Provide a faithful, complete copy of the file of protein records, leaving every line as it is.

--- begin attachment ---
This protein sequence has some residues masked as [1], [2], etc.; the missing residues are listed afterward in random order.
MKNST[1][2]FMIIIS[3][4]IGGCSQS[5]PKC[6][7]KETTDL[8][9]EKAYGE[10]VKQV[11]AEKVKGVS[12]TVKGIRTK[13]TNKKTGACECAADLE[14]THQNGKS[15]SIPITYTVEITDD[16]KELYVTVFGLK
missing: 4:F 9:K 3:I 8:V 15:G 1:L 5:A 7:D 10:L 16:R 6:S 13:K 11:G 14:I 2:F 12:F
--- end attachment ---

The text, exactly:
This protein sequence has some residues masked as [1], [2], etc.; the missing residues are listed afterward in random order.
MKNST[1][2]FMIIIS[3][4]IGGCSQS[5]PKC[6][7]KETTDL[8][9]EKAYGE[10]VKQV[11]AEKVKGVS[12]TVKGIRTK[13]TNKKTGACECAADLE[14]THQNGKS[15]SIPITYTVEITDD[16]KELYVTVFGLK
missing: 4:F 9:K 3:I 8:V 15:G 1:L 5:A 7:D 10:L 16:R 6:S 13:K 11:G 14:I 2:F 12:F